A Day In The Life
Securing Asylum for Unaccompanied Minors in the Immigration Law Unit
Meet immigration attorney Carina Patritti, who recently won an incredible asylum victory for her young clients, brothers E and R.
E and R came from El Salvador in 2014, arriving as unaccompanied children at the ages of 15 and 13, respectively. In El Salvador, E and R suffered severe physical and psychological abuse by their grandfather and other caretakers, who also forced them to engage in child labor.
There is a lot of fear in immigrant communities. We’re here to explain their rights and give them a voice.
Carina and the LAS team began working with the siblings the year after their arrival and submitted their asylum applications before the Asylum Office. The Asylum Office did not grant their applications despite voluminous evidence of abuse and referred their cases to be heard by a Judge in Immigration Court. Five years after they entered the United States, they had their trial in court. Despite an evidence package demonstrating the abuse that E and R had experienced (including photos of the self-harm E inflicted on himself as a result of that abuse, and the diagnosis of Post-Traumatic Stress Disorder for both brothers), the government attorney insisted that the siblings would have to testify, re-traumatizing them and exacerbating the pain they endured.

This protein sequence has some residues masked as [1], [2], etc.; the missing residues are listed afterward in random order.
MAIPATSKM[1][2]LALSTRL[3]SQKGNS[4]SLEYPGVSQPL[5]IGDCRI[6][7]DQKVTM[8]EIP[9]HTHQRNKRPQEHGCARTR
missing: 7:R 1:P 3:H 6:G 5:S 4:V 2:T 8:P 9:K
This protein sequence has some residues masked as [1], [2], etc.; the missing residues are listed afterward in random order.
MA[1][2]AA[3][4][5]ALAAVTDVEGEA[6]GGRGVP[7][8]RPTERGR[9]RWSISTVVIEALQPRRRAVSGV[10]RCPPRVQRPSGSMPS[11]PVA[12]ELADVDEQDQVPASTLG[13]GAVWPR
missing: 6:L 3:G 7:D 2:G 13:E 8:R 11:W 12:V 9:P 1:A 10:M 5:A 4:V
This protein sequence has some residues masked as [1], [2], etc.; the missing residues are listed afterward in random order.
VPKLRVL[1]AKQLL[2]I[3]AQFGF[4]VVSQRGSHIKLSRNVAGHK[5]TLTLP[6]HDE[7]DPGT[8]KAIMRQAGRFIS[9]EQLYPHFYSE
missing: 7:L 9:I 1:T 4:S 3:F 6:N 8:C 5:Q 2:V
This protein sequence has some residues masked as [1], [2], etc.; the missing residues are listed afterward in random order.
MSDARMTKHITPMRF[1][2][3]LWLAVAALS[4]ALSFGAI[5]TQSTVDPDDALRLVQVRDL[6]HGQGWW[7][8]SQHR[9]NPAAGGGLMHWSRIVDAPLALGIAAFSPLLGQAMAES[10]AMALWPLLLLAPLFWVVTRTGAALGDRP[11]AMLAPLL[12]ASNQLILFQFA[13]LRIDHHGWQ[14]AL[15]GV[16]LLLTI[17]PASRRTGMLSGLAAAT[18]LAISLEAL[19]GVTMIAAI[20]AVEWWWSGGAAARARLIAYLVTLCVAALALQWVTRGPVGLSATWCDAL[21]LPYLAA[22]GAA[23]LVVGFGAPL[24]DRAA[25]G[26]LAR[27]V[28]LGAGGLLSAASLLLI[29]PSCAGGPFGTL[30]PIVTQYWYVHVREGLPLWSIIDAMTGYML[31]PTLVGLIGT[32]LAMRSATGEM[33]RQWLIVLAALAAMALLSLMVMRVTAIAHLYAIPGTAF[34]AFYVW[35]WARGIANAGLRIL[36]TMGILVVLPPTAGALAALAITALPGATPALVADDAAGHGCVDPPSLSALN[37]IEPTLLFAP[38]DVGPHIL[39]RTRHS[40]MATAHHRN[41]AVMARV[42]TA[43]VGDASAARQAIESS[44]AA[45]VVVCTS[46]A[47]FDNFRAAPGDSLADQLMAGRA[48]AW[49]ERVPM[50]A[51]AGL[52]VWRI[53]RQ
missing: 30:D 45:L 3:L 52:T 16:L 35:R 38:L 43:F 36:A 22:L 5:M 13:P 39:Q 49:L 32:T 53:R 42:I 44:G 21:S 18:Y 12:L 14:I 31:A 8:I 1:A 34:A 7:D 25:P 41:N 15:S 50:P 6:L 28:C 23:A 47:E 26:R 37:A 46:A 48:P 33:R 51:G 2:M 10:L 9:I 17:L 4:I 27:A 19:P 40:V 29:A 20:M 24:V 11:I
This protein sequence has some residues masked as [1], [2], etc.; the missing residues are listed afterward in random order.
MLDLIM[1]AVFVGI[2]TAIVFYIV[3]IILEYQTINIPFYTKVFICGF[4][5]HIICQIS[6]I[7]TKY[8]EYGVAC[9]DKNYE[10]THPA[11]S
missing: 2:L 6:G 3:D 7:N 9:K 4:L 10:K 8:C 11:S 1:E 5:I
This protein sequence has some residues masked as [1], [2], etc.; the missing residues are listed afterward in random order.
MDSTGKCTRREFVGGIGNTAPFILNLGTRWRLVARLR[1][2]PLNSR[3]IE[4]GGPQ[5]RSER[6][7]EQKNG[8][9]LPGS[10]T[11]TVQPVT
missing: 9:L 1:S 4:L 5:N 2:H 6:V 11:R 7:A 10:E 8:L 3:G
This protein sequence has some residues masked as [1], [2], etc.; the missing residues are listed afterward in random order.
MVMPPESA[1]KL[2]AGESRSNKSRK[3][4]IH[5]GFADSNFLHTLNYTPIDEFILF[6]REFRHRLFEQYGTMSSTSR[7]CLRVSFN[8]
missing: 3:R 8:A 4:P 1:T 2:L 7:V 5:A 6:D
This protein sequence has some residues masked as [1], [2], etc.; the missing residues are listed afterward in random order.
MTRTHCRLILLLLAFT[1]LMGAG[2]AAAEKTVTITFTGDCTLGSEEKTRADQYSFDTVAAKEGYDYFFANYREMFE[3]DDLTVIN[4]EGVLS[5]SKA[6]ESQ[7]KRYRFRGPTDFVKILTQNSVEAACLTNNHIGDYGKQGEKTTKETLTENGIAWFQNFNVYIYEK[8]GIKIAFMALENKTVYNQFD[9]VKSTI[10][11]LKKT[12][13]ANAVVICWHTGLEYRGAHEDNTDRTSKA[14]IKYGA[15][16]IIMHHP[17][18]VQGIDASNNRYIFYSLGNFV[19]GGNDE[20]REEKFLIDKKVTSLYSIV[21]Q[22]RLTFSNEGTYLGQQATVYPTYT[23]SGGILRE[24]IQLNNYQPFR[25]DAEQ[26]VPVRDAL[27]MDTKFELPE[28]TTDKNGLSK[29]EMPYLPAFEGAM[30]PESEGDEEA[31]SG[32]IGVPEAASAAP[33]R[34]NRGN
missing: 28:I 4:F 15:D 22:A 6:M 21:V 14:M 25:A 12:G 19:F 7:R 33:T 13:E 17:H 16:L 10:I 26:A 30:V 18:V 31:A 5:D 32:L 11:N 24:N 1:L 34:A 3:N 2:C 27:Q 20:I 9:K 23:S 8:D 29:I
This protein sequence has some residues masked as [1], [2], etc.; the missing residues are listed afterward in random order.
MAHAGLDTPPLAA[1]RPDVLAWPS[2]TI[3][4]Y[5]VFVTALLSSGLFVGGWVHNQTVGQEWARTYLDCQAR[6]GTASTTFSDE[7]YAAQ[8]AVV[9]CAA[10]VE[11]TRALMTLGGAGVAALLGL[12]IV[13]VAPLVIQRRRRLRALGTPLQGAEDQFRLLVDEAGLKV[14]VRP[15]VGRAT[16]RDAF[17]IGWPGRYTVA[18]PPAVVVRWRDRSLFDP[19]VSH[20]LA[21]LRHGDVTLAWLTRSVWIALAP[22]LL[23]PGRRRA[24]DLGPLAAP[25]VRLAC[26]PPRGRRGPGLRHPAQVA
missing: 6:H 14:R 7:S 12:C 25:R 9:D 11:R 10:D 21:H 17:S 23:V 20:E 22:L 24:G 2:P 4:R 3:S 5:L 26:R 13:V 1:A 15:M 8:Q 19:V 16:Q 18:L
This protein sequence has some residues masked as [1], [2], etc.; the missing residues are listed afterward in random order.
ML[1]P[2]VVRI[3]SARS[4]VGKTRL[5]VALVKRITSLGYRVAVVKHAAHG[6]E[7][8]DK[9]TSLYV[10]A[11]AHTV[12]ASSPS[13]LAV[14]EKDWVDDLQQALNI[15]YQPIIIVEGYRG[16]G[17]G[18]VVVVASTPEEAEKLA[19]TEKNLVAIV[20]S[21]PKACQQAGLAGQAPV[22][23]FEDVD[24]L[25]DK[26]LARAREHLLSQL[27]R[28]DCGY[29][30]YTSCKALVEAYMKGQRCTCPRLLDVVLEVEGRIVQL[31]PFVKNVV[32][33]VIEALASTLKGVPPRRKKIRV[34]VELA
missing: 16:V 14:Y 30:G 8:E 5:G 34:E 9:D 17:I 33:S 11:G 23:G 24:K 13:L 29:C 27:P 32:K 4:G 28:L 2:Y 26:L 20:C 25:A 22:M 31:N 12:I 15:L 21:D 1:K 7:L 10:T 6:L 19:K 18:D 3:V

These were some of my first clients, so getting this vicotory after four years was incredible.
Finally, after E’s grueling testimony where he bravely spoke about the many years of severe abuse he and his brother had experienced and its impact on his psychological well-being, the judge and government attorney determined that no one else would need to testify.
Thanks to an amazing collaborative effort between Carina, a LAS youth social worker, and a paralegal, the Immigration Judge issued a written decision that granted asylum to both siblings in June 2019!
A contribution to The Legal Aid Society is about more than money.
Every donation helps us offer essential legal services to thousands of vulnerable New Yorkers, helping people buy food, pay rent, and care for themselves and their families.